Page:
Alzheimer’s San Diego is powered by a team of incredible social workers. This feature, Notes from a Social Worker, will give you a glimpse into their thoughts and feelings as they work with families impacted by dementia. First, we’ll hear from Rebecca McDaniel, MSW, who leads Coping With Caregiving and our Support & Discussion Groups.

By Rebecca McDaniel, MSW

“What’s happening to my husband?”

I heard the question again, maybe for the 100th time. Husband could be replaced with wife, sister, father, mother…even son or daughter.

I began to feel deep dread in the pit of my stomach and my anxiety rise because I knew I could not give a straight answer to the question. Alzheimer’s and other dementias are so unpredictable and complex – it can be a struggle to even get a diagnosis. As the support group full of caregivers looked at me, hungry for some clarity, I answered as best I could.

“Parts of his brain are being attacked by plaques and tangles. With this disease, without a cure…his brain is losing,” I try to explain. “But other than that – we don’t know. Science and medicine haven’t given us the tools we need to understand more than that. We just don’t know.”


Most people walk around life trying to figure things out. How does this new phone work? How can I make the most out of my day? How can I avoid the biggest amount of traffic? We’re always searching for ways to be successful. We have wins, we have accomplishments and we resolve things – the person or moment that is bothering or hurting us.

RELATED | Free Support & Discussion Groups across the county

The problem with this awful disease is there are no winners in the end, and you cannot make it stop. So we walk through the dementia journey together, feeling our way through, sharing tidbits, lessons, resources and emotions. Through these conversations and discussions in support groups, we work our way toward some answers. Yes, if you try to remind someone with dementia of something, you will most inevitably stick your foot in your mouth. Yes, if you do put something “safely” away you may or may not find it again. Yes, you never know what the day is going to bring…there’s always a “what if” around the corner. Yes, you will rack your brain wondering, “Is this normal, am I normal?” Yes, you will find yourself in awkward and precarious situations that make you cringe in the moment and then – unbelievably – you can laugh at the next day.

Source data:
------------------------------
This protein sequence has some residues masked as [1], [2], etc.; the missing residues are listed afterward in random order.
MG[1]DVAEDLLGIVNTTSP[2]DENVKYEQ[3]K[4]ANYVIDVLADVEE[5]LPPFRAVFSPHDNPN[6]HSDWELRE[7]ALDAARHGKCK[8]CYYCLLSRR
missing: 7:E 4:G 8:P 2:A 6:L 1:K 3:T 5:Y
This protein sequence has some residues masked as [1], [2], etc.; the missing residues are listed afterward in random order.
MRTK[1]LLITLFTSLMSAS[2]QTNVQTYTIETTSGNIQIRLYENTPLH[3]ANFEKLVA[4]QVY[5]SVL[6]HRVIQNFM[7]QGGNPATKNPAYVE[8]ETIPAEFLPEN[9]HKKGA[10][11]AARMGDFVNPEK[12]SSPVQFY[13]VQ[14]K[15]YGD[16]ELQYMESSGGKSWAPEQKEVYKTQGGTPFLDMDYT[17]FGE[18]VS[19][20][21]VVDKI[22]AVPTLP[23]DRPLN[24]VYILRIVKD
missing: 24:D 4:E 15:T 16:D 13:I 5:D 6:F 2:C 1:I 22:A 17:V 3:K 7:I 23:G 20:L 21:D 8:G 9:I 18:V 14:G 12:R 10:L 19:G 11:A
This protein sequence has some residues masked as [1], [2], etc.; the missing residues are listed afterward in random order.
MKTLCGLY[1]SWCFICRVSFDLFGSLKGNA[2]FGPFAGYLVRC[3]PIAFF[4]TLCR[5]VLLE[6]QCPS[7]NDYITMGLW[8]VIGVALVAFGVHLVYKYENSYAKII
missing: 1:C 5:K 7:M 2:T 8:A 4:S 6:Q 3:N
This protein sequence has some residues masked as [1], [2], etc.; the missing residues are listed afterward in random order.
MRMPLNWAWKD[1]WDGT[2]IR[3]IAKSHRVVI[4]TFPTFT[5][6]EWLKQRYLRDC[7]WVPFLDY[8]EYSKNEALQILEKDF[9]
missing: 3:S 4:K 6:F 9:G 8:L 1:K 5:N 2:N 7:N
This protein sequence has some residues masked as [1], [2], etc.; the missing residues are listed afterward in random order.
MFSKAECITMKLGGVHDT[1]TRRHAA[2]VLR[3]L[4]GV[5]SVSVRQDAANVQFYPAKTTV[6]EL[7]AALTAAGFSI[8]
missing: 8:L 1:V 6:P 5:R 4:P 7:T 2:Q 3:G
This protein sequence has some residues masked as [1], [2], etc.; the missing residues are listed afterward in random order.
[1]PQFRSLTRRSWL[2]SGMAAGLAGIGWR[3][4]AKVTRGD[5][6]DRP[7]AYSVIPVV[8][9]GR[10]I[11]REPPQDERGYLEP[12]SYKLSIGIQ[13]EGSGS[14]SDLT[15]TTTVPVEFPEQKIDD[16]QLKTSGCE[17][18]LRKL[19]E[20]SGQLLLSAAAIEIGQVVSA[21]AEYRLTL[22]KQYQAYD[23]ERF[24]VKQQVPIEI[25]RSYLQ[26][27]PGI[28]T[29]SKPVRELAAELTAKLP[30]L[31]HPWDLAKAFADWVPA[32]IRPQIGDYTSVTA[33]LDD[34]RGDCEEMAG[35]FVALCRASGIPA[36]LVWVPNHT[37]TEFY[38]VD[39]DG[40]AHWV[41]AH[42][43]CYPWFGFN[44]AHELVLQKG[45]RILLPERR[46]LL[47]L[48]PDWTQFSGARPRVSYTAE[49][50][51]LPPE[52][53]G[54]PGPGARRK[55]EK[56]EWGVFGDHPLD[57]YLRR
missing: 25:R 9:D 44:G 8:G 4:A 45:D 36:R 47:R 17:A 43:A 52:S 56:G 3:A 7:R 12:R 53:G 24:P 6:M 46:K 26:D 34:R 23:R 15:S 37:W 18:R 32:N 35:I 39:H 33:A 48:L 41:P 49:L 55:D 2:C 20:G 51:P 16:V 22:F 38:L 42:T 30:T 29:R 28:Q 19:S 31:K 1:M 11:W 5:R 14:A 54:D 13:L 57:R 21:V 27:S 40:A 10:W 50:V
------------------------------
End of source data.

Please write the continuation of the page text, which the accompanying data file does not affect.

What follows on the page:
All of these confirm that the person we love is changing…even though we hope we will continue to be able to recognize them as this disease progresses. But ohhh there are also beautiful moments: figuring out a way to modify the laundry so the person can still be involved, finding new friends that understand and get it, learning new things about the person you’ve known for most of your life. Yes – you will have days where you lose your patience and nothing went right, but the day after is unknown and could be one of those really special days where you share a joke, or hold hands like old times. The thing about this disease is you never know – and that is what makes Alzheimer’s the worst disease. What the person you love did one day, they may not be able to do the next. What you see as a glimmer of hope is quickly dashed in the very next moment because they don’t remember the stroll you shared that morning. The back-and-forth emotional rollercoaster is what I see every day as a social worker at Alzheimer’s San Diego. I see grief and loss – and I see resilience and a will to fight in the very next beat.

I wish I could share all the take-your-breath-away moments I have witnessed leading support groups over the last three years. They would make you feel less sorry for the caregivers. Instead, you’d feel more respect, pride, love, and sheer disbelief about how incredible these people are – not because they have to be, but because they want to be and learn to be. I drive home sometimes in tears and sometimes in utter gratitude and joy for the opportunity that working and learning alongside caregivers has had on my life. Each one has made a stitch on my heart.

Alzheimer’s San Diego is proud to be a local nonprofit. We’re funded by the community, for the community. Want to help one of the 84,000+ people living with dementia in San Diego County? Click here to change a life.